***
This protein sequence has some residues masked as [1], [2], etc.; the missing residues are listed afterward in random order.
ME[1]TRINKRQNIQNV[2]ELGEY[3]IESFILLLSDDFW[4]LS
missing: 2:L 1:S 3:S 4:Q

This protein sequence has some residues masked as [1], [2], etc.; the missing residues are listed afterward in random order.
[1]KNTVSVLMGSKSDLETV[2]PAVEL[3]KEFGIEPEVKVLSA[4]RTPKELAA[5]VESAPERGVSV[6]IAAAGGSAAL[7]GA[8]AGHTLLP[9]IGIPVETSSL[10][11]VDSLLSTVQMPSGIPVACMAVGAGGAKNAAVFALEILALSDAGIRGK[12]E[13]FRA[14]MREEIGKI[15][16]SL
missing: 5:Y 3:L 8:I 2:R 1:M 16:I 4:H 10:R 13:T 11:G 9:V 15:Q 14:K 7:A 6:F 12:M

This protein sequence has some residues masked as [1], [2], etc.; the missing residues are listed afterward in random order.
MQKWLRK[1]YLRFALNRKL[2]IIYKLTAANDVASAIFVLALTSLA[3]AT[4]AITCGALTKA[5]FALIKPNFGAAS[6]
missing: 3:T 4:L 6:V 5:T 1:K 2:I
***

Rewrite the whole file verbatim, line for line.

This protein sequence has some residues masked as [1], [2], etc.; the missing residues are listed afterward in random order.
ME[1]TRINKRQNIQNV[2]ELGEY[3]IESFILLLSDDFW[4]LS
missing: 2:L 1:S 3:S 4:Q

This protein sequence has some residues masked as [1], [2], etc.; the missing residues are listed afterward in random order.
[1]KNTVSVLMGSKSDLETV[2]PAVEL[3]KEFGIEPEVKVLSA[4]RTPKELAA[5]VESAPERGVSV[6]IAAAGGSAAL[7]GA[8]AGHTLLP[9]IGIPVETSSL[10][11]VDSLLSTVQMPSGIPVACMAVGAGGAKNAAVFALEILALSDAGIRGK[12]E[13]FRA[14]MREEIGKI[15][16]SL
missing: 5:Y 3:L 8:I 2:R 1:M 16:I 4:H 10:R 13:T 11:G 9:V 15:Q 14:K 7:A 6:F 12:M

This protein sequence has some residues masked as [1], [2], etc.; the missing residues are listed afterward in random order.
MQKWLRK[1]YLRFALNRKL[2]IIYKLTAANDVASAIFVLALTSLA[3]AT[4]AITCGALTKA[5]FALIKPNFGAAS[6]
missing: 3:T 4:L 6:V 5:T 1:K 2:I